Uncertainty following the Brexit vote and rising taxes have taken their toll on the super-prime property market, according to LCP.

  • By Annabel Dixon

    October 18, 2016 15:00
  • What’s the latest?

    Sales of ‘super-prime’ homes have plunged by a staggering 86% over the past year ALONE.

    A minuscule FIVE £10m+ properties were sold during the three months to August compared with 35 in the same three months in 2015.

    Furthermore, the average price paid for the five most expensive property sales fell by 25% from £22m to £16.3m, according to London Central Portfolio’s (LCP) analysis of Land Registry data. 

    Why is this happening?

    LCP pointed the finger at uncertainty following the EU referendum and rising property taxes (changes made in 2014 to the way Stamp Duty was charged meant purchasers of homes costing more than £937,000 would pay more).  

    And LCP said a simple 'price correction' of these super homes was also inevitable. 

    Multi-million pound home in central London.

    Above: six-bedroom property for sale on Chesterfield Hill, W1.

    Who does it affect?

    Super-prime homeowners outside of central London have felt the impact most acutely. Over the last three months, not a single property sale above £10m took place outside the capital’s most desirable postcodes. This compares to last year when homes of this value accounted for almost a third (30%) of all sales.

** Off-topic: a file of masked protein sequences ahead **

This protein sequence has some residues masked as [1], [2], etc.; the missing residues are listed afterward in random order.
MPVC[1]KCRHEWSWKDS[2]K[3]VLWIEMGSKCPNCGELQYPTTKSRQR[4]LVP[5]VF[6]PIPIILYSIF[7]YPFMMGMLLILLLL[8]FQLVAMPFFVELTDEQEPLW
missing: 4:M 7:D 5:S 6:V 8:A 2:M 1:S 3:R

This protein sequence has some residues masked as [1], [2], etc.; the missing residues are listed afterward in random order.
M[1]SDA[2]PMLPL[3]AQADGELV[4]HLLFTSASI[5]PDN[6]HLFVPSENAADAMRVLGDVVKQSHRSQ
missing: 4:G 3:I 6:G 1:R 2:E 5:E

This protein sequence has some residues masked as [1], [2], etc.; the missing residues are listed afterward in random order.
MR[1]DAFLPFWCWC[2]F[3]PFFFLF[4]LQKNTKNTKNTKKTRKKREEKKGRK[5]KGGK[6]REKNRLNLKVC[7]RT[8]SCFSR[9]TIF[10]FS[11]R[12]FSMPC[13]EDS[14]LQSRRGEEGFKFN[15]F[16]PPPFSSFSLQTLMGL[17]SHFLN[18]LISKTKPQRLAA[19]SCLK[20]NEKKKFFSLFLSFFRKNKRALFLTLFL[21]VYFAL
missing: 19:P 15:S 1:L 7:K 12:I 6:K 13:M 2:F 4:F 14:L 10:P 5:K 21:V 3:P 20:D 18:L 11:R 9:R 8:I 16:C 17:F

Sounds interesting. What’s the background?

    Sales of super-prime new-build homes also collapsed as buyers focused on older, re-sale properties. No new-build homes worth £10m or more were sold during the summer, compared with last year when they made up 23% of sales.

    And, developers are now dividing up large, expensive property into smaller flats to increase their appeal.

    Naomi Heaton, chieif executive of LCP said: “While the long-term outlook remains compelling as a global destination with limited stock available, the luxury market is likely to experience continued instability."

    She added this was especially the case as many non-doms will become liable for UK inheritance tax on their overseas assets from April next year, under changes announced by the Government in 2015.

    Just as we have seen in the past, it may take some years to correct, with prices recalibrating themselves before growth returns," she said.

    5 most expensive property sales between June and August

     1. 112 Eaton Square, Westminster, SW1: £25m 

     2. 6 Grosvenor Gardens, Westminster, SW1: £16.9m

     3. 79 Grosvenor Street, Westminster, W1: £16m

     4. 11 Chelsea Square, Kensington & Chelsea, SW3: £13m

     5. 32 Thurloe Square, Kensington & Chelsea, SW7: £10.2m

    Top 3 takeaways

    • Sales of super-prime homes worth £10m or more have tumbled by 86% over the past year.
    • Just five £10m+ homes were sold during the summer compared with 35 in the same three months last year.
    • The average price paid for the five most expensive properties has fallen by 25% from £22m to £16.3m.

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